I have just been for a walk to the site to check out the effects of yesterday’s flooding. I have attached some photos that give an idea of the extent of the flooding over the project site. It is fortunate that neither planting nor mulching had begun as it would have been washed away almost entirely. The amount of water that has flowed over the site is staggering - Frawley Fields must have been one huge inland lake at the height of yesterday’s cloud burst.
The canal at the base of Frawley Fields broke its banks early on and the rushing waters cut huge swathes into the “Common Reed” beds. Sewerage from the treatment plants appears to have overflowed into the canal as it really smells and is dark grey in colour despite the fresh water flowing through. The newly proposed section of the Koala trail is about 30cm underwater and deeper along its length well over gumboot height!!
Purple Swamphens, Dusky Moorhens and a White Faced Heron were seemingly pleased with the expansion to their watery realm as I walked through. It is an absolute boon for a wetland recovering from recent drought and fire and will provide significant food resources for fauna both feathered and furry through to the rains of next summer. As the waters recede over the coming months, timed with the arrival of spring it will leave a rich moist bed of alluvial silt for the germination of seedlings right across the reserve both indigenous and introduced.
Apart from the canal banks much of the areas that the Green Army Team has been working on for the last 8 weeks is underwater. Significantly the water levels are far higher than those seen after Tropical Cyclone Marcia and the rain just prior to Easter. Given we have entered a cooler phase of the year I am estimating that it will take at least 6-8 weeks for the areas previously worked on to dry out sufficiently to allow revegetation works to begin leaving only about a month of the projects time frame remaining..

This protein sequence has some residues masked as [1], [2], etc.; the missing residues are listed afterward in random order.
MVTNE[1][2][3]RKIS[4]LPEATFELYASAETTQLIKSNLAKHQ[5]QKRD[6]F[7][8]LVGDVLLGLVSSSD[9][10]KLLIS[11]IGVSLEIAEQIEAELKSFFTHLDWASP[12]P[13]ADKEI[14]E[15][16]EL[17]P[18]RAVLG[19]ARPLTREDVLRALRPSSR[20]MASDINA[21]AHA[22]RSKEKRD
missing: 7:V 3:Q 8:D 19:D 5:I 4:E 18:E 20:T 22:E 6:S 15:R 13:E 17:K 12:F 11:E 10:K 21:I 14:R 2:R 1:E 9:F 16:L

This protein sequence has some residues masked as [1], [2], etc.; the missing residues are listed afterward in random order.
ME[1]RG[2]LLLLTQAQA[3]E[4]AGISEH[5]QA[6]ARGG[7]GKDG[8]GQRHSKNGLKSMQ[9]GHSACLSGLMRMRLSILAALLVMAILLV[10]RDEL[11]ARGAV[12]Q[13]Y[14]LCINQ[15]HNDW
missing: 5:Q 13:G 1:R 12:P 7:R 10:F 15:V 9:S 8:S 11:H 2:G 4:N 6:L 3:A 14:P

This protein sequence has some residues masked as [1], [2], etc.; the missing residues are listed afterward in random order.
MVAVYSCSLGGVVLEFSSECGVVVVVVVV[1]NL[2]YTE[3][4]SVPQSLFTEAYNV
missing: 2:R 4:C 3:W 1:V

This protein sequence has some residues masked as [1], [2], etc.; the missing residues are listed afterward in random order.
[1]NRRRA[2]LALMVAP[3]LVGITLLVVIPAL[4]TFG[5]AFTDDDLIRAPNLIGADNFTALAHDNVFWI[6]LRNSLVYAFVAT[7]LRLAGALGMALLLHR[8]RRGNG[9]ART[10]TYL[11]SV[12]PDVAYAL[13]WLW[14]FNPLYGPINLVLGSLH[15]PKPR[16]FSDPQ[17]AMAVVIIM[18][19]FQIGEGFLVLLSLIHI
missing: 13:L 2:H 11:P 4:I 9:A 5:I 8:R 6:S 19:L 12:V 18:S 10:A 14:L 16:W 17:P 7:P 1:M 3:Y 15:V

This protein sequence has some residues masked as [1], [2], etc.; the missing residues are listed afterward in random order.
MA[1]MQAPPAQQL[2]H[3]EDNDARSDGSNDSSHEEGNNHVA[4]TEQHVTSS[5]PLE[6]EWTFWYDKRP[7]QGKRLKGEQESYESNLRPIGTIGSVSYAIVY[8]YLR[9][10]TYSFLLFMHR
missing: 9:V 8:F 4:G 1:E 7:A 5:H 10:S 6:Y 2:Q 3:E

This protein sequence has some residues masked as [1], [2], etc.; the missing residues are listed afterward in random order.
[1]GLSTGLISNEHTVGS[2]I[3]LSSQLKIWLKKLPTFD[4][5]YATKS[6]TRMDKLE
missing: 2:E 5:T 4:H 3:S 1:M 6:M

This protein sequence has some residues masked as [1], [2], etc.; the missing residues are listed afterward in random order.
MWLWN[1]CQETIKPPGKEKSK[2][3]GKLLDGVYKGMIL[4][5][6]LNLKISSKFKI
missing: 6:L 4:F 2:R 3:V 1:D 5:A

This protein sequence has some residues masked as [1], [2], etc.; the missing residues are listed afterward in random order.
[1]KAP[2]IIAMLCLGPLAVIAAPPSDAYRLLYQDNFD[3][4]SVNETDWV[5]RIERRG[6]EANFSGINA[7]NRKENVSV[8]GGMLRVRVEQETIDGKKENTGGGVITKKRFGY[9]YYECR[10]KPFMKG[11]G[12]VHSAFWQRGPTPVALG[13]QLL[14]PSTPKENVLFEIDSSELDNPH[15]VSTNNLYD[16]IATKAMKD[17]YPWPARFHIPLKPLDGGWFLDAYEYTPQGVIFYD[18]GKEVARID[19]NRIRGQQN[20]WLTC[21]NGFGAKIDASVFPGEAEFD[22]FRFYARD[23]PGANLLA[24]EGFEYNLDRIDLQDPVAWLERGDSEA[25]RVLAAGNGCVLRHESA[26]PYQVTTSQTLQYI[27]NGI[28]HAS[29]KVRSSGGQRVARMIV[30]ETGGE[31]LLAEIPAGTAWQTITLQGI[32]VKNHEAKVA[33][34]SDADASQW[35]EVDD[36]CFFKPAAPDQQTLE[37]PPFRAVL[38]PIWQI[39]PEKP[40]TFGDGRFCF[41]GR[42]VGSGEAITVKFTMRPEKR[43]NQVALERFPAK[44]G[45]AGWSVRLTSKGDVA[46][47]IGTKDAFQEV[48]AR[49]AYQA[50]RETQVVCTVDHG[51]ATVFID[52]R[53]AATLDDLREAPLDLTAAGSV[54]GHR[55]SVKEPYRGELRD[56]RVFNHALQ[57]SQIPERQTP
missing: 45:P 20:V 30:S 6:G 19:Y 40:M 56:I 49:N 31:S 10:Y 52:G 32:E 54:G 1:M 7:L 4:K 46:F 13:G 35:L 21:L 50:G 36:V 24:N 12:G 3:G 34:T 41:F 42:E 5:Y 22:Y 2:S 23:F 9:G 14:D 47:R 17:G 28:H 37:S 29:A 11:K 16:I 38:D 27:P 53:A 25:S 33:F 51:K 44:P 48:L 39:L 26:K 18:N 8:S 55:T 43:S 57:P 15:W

This changes things dramatically. Whilst I had already decided over the next month to focus the Teams efforts along the canal as approximately 1.5 ha of the project site was still underwater now I would estimate 90% is in that condition. Regretfully this would appear to seriously affect our ability to restore the 4ha as planned. The team will continue to work along the canal removing weeds, stabilising erosion and planting and we are a lot better informed on the paths that flood waters take through the area. However, I think by projects end in the last week of July we will have done well to have restored the 2ha that have already been worked on. If we can get assistance to cut a fire break around our completed works that will help secure its future in the short term.
I have been wondering what to take from this event. Definitely we are learning that this is indeed a wetland and it obeys the weather’s dictates and certainly not ours. It does appear that because of this our concerns over delays in having rubbish removed, mulch delivered and its effect on the projects time lines have been set at nought. Our future works will certainly be undertaken with a watchful eye on the weather. Yet much has already been achieved and not the least of it the experience the team is gaining. They have forged a strong bond with each other and the project and are putting a lot of themselves into their work. Their enthusiasm this week as they began to cut and poison one of South East Queensland worst environmental weeds the “Broad Leafed Pepper” was inspiring. This project whilst far from its completion date has already achieved so much - with a little help from the weather it promises to achieve so much more.